Spurs Roundtable: Panic Button Edition


On a scale of 1-10, how worried are you about the Spurs?

Joe Bendiez: 8. I’ve never seen a team play so well, and then all of a sudden, just collapse. The fact the Spurs are at full strength worries me even more. Maybe the season is starting to take its toll on some of the guys, because this series, San Antonio has went from one of the best offenses in the league to the sloppiest.

Quixem Ramirez: 8.5. I keep waking up in the middle of the night with haunting visions of James Harden’s step-back 3-pointer. Make. It. Stop.

June 4, 2012; San Antonio, TX, USA; Oklahoma City Thunder forward Kevin Durant (35) and guards Russell Westbrook (center) and James Harden (13) react against the San Antonio Spurs during the second half in game five of the Western Conference finals of the 2012 NBA playoffs at the AT

How surprised are you that the Thunder have completely stagnated the Spurs offense and, simultaneously, moved the ball well on offense in their last three games?

JB: I am not that surprised. The Thunder have three of the best players in the league, plus a few bigs and a Swiss guard that play basketball together like they’ve done it for years. Honestly, I did not think they would be able to do any of those things, but it does not shock me they came to play. They are a very hungry team, and San Antonio just looks rattled.

QR: I’m very surprised. Oklahoma City has done the improbable; they’ve made the Spurs offense look fallible rather than infallible. Not only have they made it difficult on Tony Parker on the perimeter, but they have simultaneously reduced the size of passing angles, making the dazzling dispay of ball movement less frequent. Even more surprising is their assist totals. In their last three games, they’ve averaged 24 assists per game with 58.1% of their shots assisted. Keep in mind that this is the same team that finished last in assist rate and assist percentage. I’m not surprised by their performance but rather how they are defeating the Spurs.

Jun 2, 2012; Oklahoma City, OK, USA; San Antonio Spurs guard Tony Parker (9)and forward Tim Duncan on the bench prior to the game against the Oklahoma City Thunder during the first half in game four of the Western Conference finals of the 2012 NBA playoffs at Chesapeake Energy Arena. Mandatory Credit: Matthew Emmons-US PRESSWIRE

If the Spurs (hypothetically) lost tonight, how should we remember this 2011-12 Spurs team?

JB: Don’t remember it. It’s less painful that way. However, if you really look back on this season, remember as the title that got away. The season where San Antonio went against what made them so great in the past, and decided offense came before defense. The season the Spurs tried changing the culture, but became something of a Dallas Mavericks or LeBron James era Cavaliers. An outstanding team made for the regular season, but not built for postseason success.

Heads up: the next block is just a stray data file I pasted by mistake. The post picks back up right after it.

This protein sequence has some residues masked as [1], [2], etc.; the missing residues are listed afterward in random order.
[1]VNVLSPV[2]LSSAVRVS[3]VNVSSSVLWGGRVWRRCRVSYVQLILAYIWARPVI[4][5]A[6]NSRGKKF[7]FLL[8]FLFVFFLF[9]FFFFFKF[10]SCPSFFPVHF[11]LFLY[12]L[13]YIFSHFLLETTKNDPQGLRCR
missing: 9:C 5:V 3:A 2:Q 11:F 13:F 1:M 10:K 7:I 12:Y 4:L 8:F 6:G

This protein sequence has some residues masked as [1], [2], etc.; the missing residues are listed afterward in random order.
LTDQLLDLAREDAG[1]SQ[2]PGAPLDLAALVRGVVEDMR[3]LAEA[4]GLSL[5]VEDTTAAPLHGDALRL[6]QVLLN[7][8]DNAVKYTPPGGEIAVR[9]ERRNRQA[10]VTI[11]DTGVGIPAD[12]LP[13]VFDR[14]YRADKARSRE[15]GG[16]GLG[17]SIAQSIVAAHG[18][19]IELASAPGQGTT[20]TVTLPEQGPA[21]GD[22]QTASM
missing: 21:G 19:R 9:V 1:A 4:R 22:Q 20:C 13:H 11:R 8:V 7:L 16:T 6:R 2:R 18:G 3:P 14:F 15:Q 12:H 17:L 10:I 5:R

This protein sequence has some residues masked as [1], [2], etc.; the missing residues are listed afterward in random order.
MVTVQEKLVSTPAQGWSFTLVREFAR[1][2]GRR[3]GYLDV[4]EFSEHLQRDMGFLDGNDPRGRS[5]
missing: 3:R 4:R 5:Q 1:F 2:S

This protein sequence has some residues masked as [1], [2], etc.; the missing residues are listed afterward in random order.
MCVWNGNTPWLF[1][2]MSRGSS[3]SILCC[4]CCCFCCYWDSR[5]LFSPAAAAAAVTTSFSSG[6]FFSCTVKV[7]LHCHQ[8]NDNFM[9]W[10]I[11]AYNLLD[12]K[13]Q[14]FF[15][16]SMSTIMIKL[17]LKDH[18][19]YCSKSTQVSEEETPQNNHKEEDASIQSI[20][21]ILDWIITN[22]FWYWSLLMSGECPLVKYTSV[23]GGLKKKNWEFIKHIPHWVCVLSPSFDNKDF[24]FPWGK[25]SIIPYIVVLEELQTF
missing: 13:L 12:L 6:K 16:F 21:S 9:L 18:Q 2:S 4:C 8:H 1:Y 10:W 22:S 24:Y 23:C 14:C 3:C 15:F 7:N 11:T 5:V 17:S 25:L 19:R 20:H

QR: Spurs fans should remember the 2011-12 Spurs as an incredibly brilliant basketball team. The kind of team that doesn’t come around often, where an entire roster of guys know each other, and their tendencies, like the back of their hands. I have never enjoyed watching a basketball team operate offensively more than this team. The comrarederie of the team and the relative ease in which they dismantled their opponents also makes this one of my favorite Spurs teams ever. Seriously. They won so consistently that I took every victory for granted; I just expected the same level of exorbitant production. I should stop typing in past-tense now. I’m tearing up.

What needs to happen for the Spurs to take Game 6 in Oklahoma City?

JB: San Antonio has to continue to attack the rim, but not in excess. Tony Parker would spearhead his way in to the paint, but then would lose control. The Spurs have to be able to execute on every play, and find the best shot possible. Also, the Spurs have to embrace the noise. For once this season, they are the underdog. They have to go in with that mentality and silence their doubters.

QR: San Antonio absolutely needs a good performance from either A) Matt Bonner, B) Gary Neal, C) Danny Green or D) Tiago Splitter who have been largely ineffective this series. Oklahoma City’s bench has essentially neutralized San Antonio’s biggest advantage in the series, their surplus depth. For the Spurs to extend the series to Game 7, they must receive sufficient production from their bench. Tim Duncan, Manu Ginobili and Tony Parker can’t possibly sustain 70% of the Spurs’ offense on a nightly basis.

Predict the outcome of Game 6.

JB: Thunder by six. It will be somewhat close, but I just see the Thunder pulling away at the end. That crowd will be too electric, and help propel Oklahoma City earn their first Finals bid.

QR: Spurs … win? I’m an eternal optimist. As long as Tim Duncan, Manu Ginobili and Tony Parker don the silver and black and Gregg Popovich is conjuring up diabolical sets, I will not give up.